Narrow endemics in European mountains: high genetic diversity within the monospecific genus Pseudomisopates (Plantaginaceae) despite isolation since the late Pleistocene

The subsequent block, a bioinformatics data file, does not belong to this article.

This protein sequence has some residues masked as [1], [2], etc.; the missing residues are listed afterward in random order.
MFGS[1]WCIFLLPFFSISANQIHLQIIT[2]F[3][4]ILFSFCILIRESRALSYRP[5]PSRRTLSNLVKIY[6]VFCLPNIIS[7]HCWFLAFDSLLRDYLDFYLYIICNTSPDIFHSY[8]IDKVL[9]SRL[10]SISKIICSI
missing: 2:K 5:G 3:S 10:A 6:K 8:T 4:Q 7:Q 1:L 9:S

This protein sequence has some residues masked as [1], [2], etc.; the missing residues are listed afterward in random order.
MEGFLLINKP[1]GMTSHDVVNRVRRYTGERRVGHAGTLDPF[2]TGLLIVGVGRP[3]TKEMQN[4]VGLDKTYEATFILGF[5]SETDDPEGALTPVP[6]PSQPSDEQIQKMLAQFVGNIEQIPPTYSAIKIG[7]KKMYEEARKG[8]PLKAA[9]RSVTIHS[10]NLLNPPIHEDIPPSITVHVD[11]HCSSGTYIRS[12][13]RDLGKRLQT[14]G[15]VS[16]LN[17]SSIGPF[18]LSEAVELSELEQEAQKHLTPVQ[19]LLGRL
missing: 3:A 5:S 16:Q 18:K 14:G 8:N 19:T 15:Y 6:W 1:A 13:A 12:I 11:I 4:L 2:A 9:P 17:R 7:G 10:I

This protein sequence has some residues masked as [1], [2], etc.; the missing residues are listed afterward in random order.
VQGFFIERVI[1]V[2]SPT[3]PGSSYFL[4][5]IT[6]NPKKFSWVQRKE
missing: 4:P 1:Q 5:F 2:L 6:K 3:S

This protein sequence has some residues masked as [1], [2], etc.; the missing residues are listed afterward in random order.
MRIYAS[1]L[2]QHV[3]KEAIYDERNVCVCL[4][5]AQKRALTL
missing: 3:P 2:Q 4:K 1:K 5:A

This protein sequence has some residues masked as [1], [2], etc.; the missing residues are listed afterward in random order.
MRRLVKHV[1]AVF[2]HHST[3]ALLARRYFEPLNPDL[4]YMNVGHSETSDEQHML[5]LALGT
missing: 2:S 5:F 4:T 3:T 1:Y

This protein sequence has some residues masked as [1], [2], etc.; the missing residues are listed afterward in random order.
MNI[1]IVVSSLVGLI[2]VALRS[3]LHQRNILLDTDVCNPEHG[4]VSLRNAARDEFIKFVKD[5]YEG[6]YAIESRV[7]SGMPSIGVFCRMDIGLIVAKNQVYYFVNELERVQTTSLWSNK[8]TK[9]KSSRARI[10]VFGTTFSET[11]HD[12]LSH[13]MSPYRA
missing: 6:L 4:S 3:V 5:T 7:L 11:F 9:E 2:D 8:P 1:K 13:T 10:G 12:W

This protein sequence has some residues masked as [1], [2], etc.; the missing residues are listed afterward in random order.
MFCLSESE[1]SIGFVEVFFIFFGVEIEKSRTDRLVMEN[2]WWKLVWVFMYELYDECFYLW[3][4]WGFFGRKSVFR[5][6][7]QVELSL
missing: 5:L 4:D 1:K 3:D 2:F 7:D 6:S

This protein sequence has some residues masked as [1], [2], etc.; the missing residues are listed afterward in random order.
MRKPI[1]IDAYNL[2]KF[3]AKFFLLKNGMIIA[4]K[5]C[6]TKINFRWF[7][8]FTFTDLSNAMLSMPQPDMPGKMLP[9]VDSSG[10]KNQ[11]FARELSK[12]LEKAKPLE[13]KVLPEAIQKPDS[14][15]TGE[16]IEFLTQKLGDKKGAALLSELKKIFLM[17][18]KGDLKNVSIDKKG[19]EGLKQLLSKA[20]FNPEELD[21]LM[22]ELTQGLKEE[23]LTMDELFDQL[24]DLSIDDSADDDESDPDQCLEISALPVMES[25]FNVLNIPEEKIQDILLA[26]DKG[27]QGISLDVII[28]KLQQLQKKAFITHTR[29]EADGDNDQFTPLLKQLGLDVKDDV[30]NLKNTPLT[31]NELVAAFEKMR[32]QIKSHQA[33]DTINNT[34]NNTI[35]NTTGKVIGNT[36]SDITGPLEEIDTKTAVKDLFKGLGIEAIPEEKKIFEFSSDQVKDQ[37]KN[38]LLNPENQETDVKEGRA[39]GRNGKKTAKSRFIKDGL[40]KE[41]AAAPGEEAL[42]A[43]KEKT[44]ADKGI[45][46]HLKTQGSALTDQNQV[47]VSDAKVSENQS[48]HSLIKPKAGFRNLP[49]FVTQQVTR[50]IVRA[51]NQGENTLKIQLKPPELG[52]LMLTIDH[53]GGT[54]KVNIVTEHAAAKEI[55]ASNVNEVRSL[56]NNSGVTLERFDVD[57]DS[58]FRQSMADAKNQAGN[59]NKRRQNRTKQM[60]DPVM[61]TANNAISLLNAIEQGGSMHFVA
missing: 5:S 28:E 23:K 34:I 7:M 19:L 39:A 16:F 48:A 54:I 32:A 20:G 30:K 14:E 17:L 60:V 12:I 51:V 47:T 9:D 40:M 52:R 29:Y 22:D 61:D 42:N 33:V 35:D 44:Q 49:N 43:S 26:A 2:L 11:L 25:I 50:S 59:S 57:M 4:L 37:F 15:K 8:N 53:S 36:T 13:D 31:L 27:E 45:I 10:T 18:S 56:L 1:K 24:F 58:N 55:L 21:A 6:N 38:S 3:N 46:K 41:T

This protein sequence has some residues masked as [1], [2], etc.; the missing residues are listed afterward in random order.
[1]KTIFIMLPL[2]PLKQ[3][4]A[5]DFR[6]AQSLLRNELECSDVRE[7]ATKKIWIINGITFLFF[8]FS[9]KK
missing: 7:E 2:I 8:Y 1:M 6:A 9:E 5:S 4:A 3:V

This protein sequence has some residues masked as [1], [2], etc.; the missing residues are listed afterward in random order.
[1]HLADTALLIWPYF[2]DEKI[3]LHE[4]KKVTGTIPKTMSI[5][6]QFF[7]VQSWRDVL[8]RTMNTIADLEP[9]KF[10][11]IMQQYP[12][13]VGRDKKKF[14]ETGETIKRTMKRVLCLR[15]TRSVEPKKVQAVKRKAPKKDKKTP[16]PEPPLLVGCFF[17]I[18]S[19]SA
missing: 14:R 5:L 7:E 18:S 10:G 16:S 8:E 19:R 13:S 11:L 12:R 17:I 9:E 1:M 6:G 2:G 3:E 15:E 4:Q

Aim The evolutionary history of narrow endemic species has received little attention compared with that of more widely distributed species. Small effective population sizes and long-term isolation of many narrow endemic species make research on their genetic make-up important for their future conservation. In this study we investigated the genetic variation and historical distribution of an isolated plant, the monospecific genus Pseudomisopates, as an example of the phylogeographical history of narrow endemics. Location Central Range, Iberian Peninsula, Mediterranean Europe. Methods We used amplified fragment length polymorphisms (AFLPs), nuclear and plastid DNA sequences and species distribution modelling. Sequence data were analysed using statistical parsimony, molecular dating, and a coalescent-based Bayesian model of isolation with migration. Genetic diversity and differentiation analyses based on AFLP data were performed. We compared the detection of clones using AFLPs with the results of a previous study that used simple sequence repeats (SSRs). Results AFLP analysis revealed that SSRs underestimate clone number. The coalescent-based Bayesian model of isolation with migration suggested a late Pleistocene divergence between the populations of Pseudomisopates on two mountain massifs (Gredos and La Serrota), despite the presence of a large area suitable for population admixture. Moderate to high levels of genetic diversity and high effective population sizes were inferred. Main conclusions Our results imply that the levels of genetic diversity within narrow endemic species from Mediterranean mountains could primarily be driven by extrinsic historical factors, rather than by intrinsic species-specific factors depending on their own biological characteristics. Narrow endemics are widely believed to harbour low genetic diversity because of small effective population sizes. However, this study and others on narrow endemic angiosperms demonstrate that narrow endemism does not necessarily result in low genetic diversity.